LTL''s Quest for Market Share

LTL''s Quest for Market Share

Copyright 2007, Traffic World, Inc.

At a recent gathering of supply chain professionals, I was asked to give my view on what the LTL trucking sector might look like five years from now. I gave it my best shot and, while I''m not a betting man, I feel awfully good about a forecast that can best be described as the quest for market share.

If you''ve been around the LTL sector for a while, you might remember when "The Big 3" was a metaphor for Roadway Express, Yellow Freight and Consolidated Freightways. If we ask ourselves which carriers represent "The Big 3" in today''s market, it is not totally clear. A few miles down the road, however, it could carry the names of FedEx, UPS and YRC. Why? Simple, it all comes back to the quest for market share.

Consider the following transactions that have taken place since 2000. FedEx acquired American Freightways, Viking Freight Systems and Watkins Motor Lines. Yellow acquires Roadway to form YRC, which in turn acquires the entire USF LTL carrier group, and let us not ignore that UPS purchased Overnite Transportation. Sound like a lot of merger and acquisition activity? Brace yourself. The party has just begun.

More consolidation, and lots of it, is most certainly on the way. These entities are poised and ready to grow their market share to insulate themselves from both major and minor competitors. Honestly, no carrier may be deemed invulnerable to the deep pockets of hungry, multibillion-dollar transportation behemoths looking to expand rapidly to stave off their primary competitors. At present, the LTL sector is no different than schools of fish in the deep sea that consume smaller prey only to be gobbled up themselves by a larger predator. How big do any of these entities need to be? That question has no clear answer, but one thing is certain. Each of the new Big 3 is keeping a cautious eye on Deutsche Post and their DHL brand. With deep pockets of their own, they have long been rumored to desire a grand entrance into the U.S. LTL market.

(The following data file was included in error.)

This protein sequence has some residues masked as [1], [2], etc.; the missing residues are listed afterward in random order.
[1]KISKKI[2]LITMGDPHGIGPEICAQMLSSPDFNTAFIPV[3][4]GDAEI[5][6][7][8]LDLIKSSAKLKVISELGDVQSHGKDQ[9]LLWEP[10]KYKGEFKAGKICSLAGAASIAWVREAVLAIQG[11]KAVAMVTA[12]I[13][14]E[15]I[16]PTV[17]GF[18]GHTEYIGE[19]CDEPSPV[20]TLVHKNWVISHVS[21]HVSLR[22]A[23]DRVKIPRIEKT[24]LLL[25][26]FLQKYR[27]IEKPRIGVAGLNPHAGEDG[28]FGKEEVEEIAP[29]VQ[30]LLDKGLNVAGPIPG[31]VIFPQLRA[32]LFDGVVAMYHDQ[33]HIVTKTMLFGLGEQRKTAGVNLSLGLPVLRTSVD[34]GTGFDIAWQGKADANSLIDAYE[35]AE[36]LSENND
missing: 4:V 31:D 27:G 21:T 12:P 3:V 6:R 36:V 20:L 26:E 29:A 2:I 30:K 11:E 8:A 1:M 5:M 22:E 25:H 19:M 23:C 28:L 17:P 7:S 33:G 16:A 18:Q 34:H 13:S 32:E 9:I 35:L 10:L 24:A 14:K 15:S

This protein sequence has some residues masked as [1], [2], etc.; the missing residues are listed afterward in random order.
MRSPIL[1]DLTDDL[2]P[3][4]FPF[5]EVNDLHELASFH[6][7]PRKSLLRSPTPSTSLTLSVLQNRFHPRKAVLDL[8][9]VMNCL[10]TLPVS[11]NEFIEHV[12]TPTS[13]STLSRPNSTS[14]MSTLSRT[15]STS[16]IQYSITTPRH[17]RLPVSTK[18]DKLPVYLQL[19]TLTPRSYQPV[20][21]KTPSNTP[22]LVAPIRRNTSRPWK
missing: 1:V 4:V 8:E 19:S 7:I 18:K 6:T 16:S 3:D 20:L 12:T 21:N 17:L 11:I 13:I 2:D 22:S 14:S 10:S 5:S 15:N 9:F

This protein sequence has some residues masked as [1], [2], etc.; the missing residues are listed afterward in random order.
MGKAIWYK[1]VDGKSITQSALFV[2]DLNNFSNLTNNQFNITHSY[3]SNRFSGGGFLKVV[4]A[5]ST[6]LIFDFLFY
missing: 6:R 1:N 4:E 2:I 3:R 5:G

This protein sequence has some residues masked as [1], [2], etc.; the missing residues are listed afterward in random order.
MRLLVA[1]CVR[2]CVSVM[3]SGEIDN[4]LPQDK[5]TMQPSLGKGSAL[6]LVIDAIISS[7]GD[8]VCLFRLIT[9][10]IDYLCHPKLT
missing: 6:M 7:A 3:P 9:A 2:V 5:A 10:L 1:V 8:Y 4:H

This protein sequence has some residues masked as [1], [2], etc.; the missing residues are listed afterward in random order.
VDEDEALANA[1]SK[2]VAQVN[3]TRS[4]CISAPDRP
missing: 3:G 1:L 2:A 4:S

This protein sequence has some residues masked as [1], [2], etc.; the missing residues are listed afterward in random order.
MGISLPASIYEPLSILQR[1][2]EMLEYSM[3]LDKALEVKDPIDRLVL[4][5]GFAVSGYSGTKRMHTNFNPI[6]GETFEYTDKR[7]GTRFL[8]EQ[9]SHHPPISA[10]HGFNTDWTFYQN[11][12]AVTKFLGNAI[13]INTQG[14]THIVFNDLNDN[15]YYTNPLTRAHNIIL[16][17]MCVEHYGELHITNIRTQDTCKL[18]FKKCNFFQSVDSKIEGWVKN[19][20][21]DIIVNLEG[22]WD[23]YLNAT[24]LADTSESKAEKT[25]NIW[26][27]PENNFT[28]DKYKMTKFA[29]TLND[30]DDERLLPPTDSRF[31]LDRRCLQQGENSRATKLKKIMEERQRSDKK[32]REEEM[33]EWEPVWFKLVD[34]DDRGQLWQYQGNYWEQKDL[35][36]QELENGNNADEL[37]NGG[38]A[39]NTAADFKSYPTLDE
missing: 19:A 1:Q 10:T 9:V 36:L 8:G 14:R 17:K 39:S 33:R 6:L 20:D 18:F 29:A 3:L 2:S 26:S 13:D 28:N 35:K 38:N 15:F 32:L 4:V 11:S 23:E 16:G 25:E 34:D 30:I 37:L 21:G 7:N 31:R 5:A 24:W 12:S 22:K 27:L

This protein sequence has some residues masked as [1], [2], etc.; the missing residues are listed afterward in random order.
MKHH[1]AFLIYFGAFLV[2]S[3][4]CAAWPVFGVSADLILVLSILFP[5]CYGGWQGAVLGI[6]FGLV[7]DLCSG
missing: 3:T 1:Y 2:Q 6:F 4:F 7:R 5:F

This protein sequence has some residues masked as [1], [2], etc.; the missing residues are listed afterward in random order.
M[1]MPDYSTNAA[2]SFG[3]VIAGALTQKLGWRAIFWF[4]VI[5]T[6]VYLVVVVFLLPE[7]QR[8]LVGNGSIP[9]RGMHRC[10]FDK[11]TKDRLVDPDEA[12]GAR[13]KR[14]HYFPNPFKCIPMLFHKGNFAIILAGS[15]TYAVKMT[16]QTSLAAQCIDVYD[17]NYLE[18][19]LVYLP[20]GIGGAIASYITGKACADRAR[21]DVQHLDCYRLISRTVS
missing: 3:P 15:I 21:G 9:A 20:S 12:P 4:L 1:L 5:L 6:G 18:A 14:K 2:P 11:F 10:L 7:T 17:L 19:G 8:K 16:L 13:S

Once the wave of consolidation begins to subside, the remaining players recognize that they will need to aggressively diversify their service portfolios to withstand the detriments of stagnant profits in a mature LTL market. Many of the major LTL players have already started down this road by offering niche programs such as reverse logistics, exhibit services, residential/white glove services, inventory management services, security based products, household goods services and flatbed service for LTL quantities. LTL carriers today are looking to differentiate themselves by offering newer and better Web-based technology. Some carriers are actually beginning to reposition themselves as total supply chain options on LTL and LCL cargo around the globe.

By 2012, we will see The Big 3 competing on a battleground wherein each strives to better the others on the basis of integrated service offerings encompassing everything from parcel to full truckload with numerous service choices in each segment. They will offer even more technology solutions - free of charge - and you will see a foray into true supply chain management. Carrier assets will be turned to advantages via postponement assembly services and contract warehousing.

Five years out, we won''t be discussing long-haul carriers and short-haul carriers. We will be engaged in the process of evaluating global competitors vying for the opportunity to move and manage products around an ever-shrinking worldwide marketplace. It all sounds pretty intriguing until you consider that the quest for market share will mean fewer competitors. Fewer competitors mean higher prices. Fewer competitors will mean that shippers with less desirable freight will find fewer suitors, which means higher prices. No one believes that the threat of terrorism will subside in the next several years. This translates to greater security procedures and all of the expected and associated government regulations, which mean higher prices. The threat of terrorism and heightened security translate to an unstable world oil market, which means higher prices.

The good news for shippers is that while these titans of transportation engage in the battle for market share, desirable freight in attractive lanes will have aggressive pricing available for the next two or three years. The attractive pricing will dissipate with each passing acquisition.

-- Polakoff is president of TBB Global Logistics, a supply chain solutions service provider based in New Freedom, Pa.